“I could enthusiastically support this bill if the anti-charter portions weren’t in there,” he said.

O’Neill’s reaction was similar to other senators’ stances, with an overall air of support but pushback on the charter cap.

For instance, Sen. Candace Gould, R-Albuquerque, said she had her concerns about limiting charter enrollment, saying she doesn’t want to see students, especially those who have faced trauma, have limited options to schools they find effective.

Stewart, however, said the enrollment cap would be in place for just one year.

“Everyone should calm down,” she said in response to the opposition.

She also said no current charter school students would be affected.

Sen. Craig Brandt, R-Rio Rancho, indicated he didn’t fully support a charter cap, either, but was open to the idea because it would be in place for only a year.

Others questioned how a charter enrollment cap would satisfy the court.

Matt Pahl, executive director of the New Mexico Coalition for Charter Schools, said more than half of charter students are at-risk, arguing that a cap would work against the students the lawsuit addressed.

In addition to charter school principals and staff, Patricia Gipson – chairwoman of the authorizer of state charter schools, the Public Education Commission – said the commission has “grave concerns” over the cap.

But Stewart told the committee an enrollment cap is an alternative to a charter school moratorium, which would bar any more schools from opening – an option being discussed in the House and by the governor.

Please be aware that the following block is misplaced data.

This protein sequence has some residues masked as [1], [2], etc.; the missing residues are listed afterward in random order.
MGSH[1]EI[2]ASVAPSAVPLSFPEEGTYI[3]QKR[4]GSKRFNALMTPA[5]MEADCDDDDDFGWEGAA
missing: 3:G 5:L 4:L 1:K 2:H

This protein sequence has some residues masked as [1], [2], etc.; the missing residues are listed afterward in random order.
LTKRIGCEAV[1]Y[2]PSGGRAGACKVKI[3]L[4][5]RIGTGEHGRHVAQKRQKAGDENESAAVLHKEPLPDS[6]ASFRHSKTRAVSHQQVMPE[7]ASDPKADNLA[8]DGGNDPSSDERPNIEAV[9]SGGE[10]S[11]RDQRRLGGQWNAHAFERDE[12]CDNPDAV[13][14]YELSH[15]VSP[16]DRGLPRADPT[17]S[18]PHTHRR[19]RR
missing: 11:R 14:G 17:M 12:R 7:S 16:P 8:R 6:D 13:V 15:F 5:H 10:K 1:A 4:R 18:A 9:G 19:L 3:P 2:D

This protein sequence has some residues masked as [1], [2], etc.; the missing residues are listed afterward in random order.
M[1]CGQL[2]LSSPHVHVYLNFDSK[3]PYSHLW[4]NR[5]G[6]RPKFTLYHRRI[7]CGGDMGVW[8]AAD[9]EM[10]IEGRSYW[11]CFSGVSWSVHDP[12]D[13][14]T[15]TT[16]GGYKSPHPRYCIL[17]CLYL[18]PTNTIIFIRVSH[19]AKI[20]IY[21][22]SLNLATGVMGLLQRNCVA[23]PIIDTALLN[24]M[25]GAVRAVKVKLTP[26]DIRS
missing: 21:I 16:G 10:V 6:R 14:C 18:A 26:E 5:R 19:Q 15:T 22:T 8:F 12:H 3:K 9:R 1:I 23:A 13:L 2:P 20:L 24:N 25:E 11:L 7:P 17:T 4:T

In addition to a charter enrollment limit, Senate Bill 1 would increase the amount of money for at-risk student resources, replace K-3-plus initiatives with K-5-plus programs and create funding sources for extended learning time programs that would add extra instructional days, professional development days and after-school programs to the school year.

The bill, also sponsored by Sen. Gay Kernan, R-Hobbs, and Sen. William Soules, D-Las Cruces, would also increase salaries for teachers, some counselors and principals.

The bill would raise base salaries for Level 1, 2 and 3 teachers from $36,000 to $40,000, $44,000 to $50,000 and from $54,000 to $60,000, respectively.

The measure also calls for higher salaries for teachers in the proposed extended learning and K-5-plus programs.

But Gail Evans, a lawyer at New Mexico Center on Law and Poverty who worked on the education lawsuit, insisted Senate Bill 1 would not bring the state into compliance with the state Constitution.

She said the roughly $113 million set aside for at-risk programs was a “minimal” amount of money to address all the needs in the lawsuit findings.

She also said the salary increases weren’t enough to make New Mexico competitive with other states.

The bill’s estimated impact is between $289.9 million and $423.5 million for the budget year that starts in July.

Senate Education Committee members postponed further discussion and decision on the bill until Wednesday.